No One Out-Trumps Donald Trump
GOP candidates have to do better with immigration.
What has Donald Trump’s candidacy done for the GOP presidential race? Well, beyond creating a spectacle, he has affirmed the legitimate anger of many grassroots voters. And he’s creating some awkward moments for the rest of the field.
Attitude and not-of-the-establishment credibility are key to his rise, but immigration is perhaps the central issue. As if to highlight that fact, the murder of Kathryn Steinle by an illegal alien in the sanctuary city of San Francisco brought the issue into stark relief. Her family is now suing San Francisco Sheriff Ross Mirkarimi, the Bureau of Land Management, and Immigration and Customs Enforcement. Steinle’s death is among the most noted such cases, but there are hundreds of other citizens across the country assaulted and murdered by illegals. And if people start suing sanctuary cities and winning, it’s going to change policies.
Which brings us to the GOP presidential race, and Republicans eager to sound as tough as Trump.
On Sunday, The Hill reported, “Wisconsin Gov. Scott Walker is open to the idea of building a wall along America’s northern border with Canada.” That story was repeated in news outlets throughout the world.
But Walker didn’t exactly say it. The truth is that his full statement was intentionally skewed by the Leftmedia.
As the Washington Examiner explains, “Walker said in an interview … on ‘Meet the Press’ that he believes the northern border poses a legitimate security issue. As Walker started to elaborate on these concerns, his interviewer, Chuck Todd, asked whether he supports building a wall on the Canadian border.”
Walker’s reply was unclear due to crosstalk, but he said, “Some people have asked us about that in New Hampshire. They raised some very legitimate concerns, including some law enforcement folks. … So that is a legitimate issue for us to look at.”
The “legitimate concerns” he meant were the ones he had mentioned moments earlier about the security of our borders in general. But suddenly — the Leftmedia tells us — he wants a wall on the northern border.
No doubt Walker should have been clearer. And therein lies the problem with trying to out-Trump Donald Trump. The Leftmedia’s just waiting to pounce on any “racist” or otherwise “offensive” comment from any Republican candidate.
Still, despite the risks, other candidates do continue trying to outdo Trump. Gov. Chris Christie is another example, with his suggestion that he would track immigrants like FedEx does packages.
“I’m going to have Fred Smith, the founder of FedEx, come work for the government for three months. Just come for three months to Immigration and Customs Enforcement and show these people,” he said at a town hall meeting. “You go online and at any moment FedEx can tell you where that package is,” he elaborated. “Yet we let people come into this country with visas, and the minute they come in we lose track of them.”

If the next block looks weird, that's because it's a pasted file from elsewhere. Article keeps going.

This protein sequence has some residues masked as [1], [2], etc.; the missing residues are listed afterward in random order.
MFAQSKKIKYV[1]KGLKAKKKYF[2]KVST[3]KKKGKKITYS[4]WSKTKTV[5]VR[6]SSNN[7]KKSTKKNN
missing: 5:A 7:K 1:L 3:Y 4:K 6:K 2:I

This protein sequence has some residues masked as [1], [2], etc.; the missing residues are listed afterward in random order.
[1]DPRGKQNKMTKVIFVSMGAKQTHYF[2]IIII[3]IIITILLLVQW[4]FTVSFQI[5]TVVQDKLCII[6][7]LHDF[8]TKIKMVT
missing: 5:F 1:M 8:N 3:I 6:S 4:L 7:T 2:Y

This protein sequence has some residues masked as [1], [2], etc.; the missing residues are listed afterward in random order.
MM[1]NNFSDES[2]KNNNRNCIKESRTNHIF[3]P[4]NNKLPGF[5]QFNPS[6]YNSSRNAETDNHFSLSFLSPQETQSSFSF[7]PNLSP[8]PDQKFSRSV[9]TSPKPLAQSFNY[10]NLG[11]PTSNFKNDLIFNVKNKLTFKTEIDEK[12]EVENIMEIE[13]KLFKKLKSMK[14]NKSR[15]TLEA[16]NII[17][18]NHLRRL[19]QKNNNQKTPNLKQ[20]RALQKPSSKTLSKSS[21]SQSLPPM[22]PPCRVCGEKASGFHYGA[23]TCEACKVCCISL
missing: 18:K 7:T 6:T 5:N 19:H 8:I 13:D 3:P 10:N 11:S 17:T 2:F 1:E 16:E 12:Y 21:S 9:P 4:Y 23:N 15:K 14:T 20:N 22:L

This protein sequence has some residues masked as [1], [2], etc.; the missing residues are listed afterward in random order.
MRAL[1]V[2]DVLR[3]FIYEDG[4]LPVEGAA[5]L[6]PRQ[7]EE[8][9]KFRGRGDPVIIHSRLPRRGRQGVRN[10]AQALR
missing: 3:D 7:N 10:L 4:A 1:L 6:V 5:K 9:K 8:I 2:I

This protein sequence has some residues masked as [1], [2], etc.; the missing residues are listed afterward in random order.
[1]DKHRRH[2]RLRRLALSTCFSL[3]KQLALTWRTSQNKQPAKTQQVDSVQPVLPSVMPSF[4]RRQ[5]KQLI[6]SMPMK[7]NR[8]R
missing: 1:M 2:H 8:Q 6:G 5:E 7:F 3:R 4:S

It’s true that people with visas come into this country and just disappear. We have no idea where they are, and, in fact, they make up a large portion of the illegal population. Christie says we need to send someone to immigrants with expiring visas and say, “Time to go.”
Nearly half a million people enter the U.S. on visas annually, but short of outfitting each with an ankle bracelet, how does Christie propose to find any given one? This is a free country; people move about freely, and these people in particular want to avoid being caught.
More vexing, how can we track the hundreds of thousands who sneak into the country without visas each year? It’s true that a significant number get into legal trouble, and they can be deported. But at least for now, they can easily get right back in. FedEx can only track packages it knows exist.
After getting flack for his suggestion, Christie wanted to explain it, and Chris Wallace gave him the chance. His point is that private enterprise can do things better than government, which we all know is true.
But the lesson for Walker, Christie and every other politician in the GOP field is that, because they don’t have Trump’s attitude and style — never mind that most of them are elected politicians and he’s not — the reality-TV show “Keeping Up With Trump” is never going to play well for them.
While Hillary Clinton went off the rails with her Republicans-are-Nazis comments about shipping illegals out of the country in boxcars, such rhetoric plays well among lefties. Rand Paul, likewise struggling to handle a Trump-induced drop in the polls, thought one good Nazi allusion deserved another, so he’s mocked his fellow candidates for supposedly one-upping each other to the point that they’re saying, “I’ll put them in camps.”
Of course, Republicans have been called Nazis so often that it’s lost its bite.
Clinton and Paul don’t see the forest for the trees, however. Investor’s Business Daily reports on its latest poll on illegal immigration. It asked “913 adults coast to coast if they ‘support or oppose mandatory deportation of illegal immigrants…” Some 59% support deportation — and they support it across all income and educational levels, in both urban and rural areas, and across sex and age lines (with the exception of the 18-24 range).
Assuming the poll is even reasonably accurate, its findings pose a significant challenge for the GOP — except for Trump. It’s time for the party to rethink its immigration policy. Republican candidates don’t need to beat Trump at his own game, but they can surely devise an immigration policy that’s humane, equitable and upholds Rule of Law. It’s important to get started before Trump takes all the cards.